Q: Did a sense of loneliness or artistic isolation arise on your return to Serbia?

A: As I said, when I finish a poem I ask myself: "Who does it ring for?" That is because I never had the feeling of self sufficiency and I was always surrounded with that cosmic unity which means giving and taking, running and moving. I felt this vibrating surrounding in England a great deal and it strengthened me spiritually. On my Arc tour and at Middlesbrough Festival, I met people of the same energy and the same desire, the people who want to share their experiences within community. Serbia is now in a period of transition and everything's changing.

I mean among people of literature who have commercial orientation and that's the reason I am artistically isolated. In England I felt myself real with freedom to be exactly that which I am - cosmic in the community with people.

On my way back to Serbia I was determined to do something similar as I felt in England just to belong somewhere spiritually. And I think I did it with the activities in the creative writing workshop. Apart from writing poetry I am a translator as well and it helps me specifically when I translate poetry to have a sense of deep communication with that other person, who speaks another language and is from another culture.

Q: Can you tell us a little about some of the memorable experiences from this UK tour?
The Arc 2014 October Tour was one memorable experience because I saw a great deal of England. When I was young, I came to visit London (seven times) and it included standard excursions to Brighton, Oxford and Cambridge which was lovely because while travelling I could see the lovely English countryside.

I visited Hebden Bridge, Norwich, Hull, Bangor Durham and Middlesbrough. Each of these towns were unique worlds in themselves. Driving from town to town, the car passed through the forests, it was exactly how I imagined Macbeth riding on his horse, or fairies in Midsummer Night's Dream - it felt as if I was reaching out and touching Shakespeare.

I had the same sensation on visiting the Brontë Parsonage Museum. The countryside was just marvellous, open to the sky and to the sea and it was easy to feel the thrill which affected English literature and art. Then people, of course, so open and friendly - specially the people in the literary community, always ready to cooperate. All these people including poets, translators, publishers and organizers of the poetry festival were absolutely devoted to their work. That devotion is something I'll always remember, because only devotion can bring such joy of creation and joy of mutual engagement.

As a poet I had two extraordinary poetic experiences - the first happened in the town of Bangor where I took part in a poetry reading at the University. After we had a dinner in a restaurant by the sea and I saw the title of my book having its own life because the title of my book is "Dinner With Fish and Mirrors" and there was fish for dinner, the wall behind me was plastered with mirrors and in front of me, was a huge window looking at the sea, so I was trapped in my own poetry. The other poetic experience I had was on my way back to Serbia. I was caught by cyclone "Gonzalo" coming from the Bahamas. It was so exciting, that encounter with power of natural element. This wind made me stronger and enriched my poetic nature.

Q: Has this tour been a life-changing experience? Has it affected your day to day life in Serbia? Is it something you wish to repeat?

Yes, it has, certainly. One of the consequences is this poetry creative writing workshop. My poet friends are gathering there, talking to students and all of us are on artistic terms, far away from any commercial or any other business thing. Even people from theatre are coming and we are thinking about putting poetry on stage. I am happy that the English impulse came to be real here, in Serbia, though this country is passing through a very hard period of transition. Of course, I'd like to repeat a tour in England and to touch the things I did not have a chance to last time. Maybe bring something of mine into this country of literature masters.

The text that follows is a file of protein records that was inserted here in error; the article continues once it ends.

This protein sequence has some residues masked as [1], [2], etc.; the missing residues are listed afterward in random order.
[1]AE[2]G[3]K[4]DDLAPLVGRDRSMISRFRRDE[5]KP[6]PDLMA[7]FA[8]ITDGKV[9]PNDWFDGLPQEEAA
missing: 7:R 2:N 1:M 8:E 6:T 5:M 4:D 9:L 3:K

Q: What were your memories of England as a young girl? Do you feel that the country has changed in the years between then and now?

The first time I came to London I was twenty-three and I was here to take part in a language course. London was a town of some of my first fascinations. Of course, this was a time for fascinations because they often take place when you're very young.

I came from former Yugoslavia which was a socialistic country. It was quite normal to be fascinated by Oxford street with its Harrods, and Miss Selfridge's, it's Indian shops and Indian dresses and scented candlesticks. Everything was glittering and advertising. I was told "Try me, buy me."

Then the fascinating Dillons book store. I was hypnotized by people and they remain my eternal fascination. Today when my country is no longer Yugoslavia and a country with a political system which is no longer socialist. A country with a lack of diversity. England is still my fascination as I said because of the people living there. The people who will be my everlasting fascination. These first loves came to my heart when I was very young and they are my first and everlasting Shakespeare, my first and everlasting William Blake, my first and everlasting W.B.Yeats, my first and everlasting Virginia Woolf.

The dresses of youth are torn out but my first and eternal loves are with me for ever. Certainly, a lot of things have changed in England since I was twenty-three and I, as the observer, have changed too. The changes are in the eye of beholder and all that I could name, as changes,
are my own reflections.

My own changes have created new angles of vision, fascinations for the day of youth no longer exist. A few things are constant in England, and they are: red double decker buses, red phone boxes and the masters of literature. I am happy those things have not changed.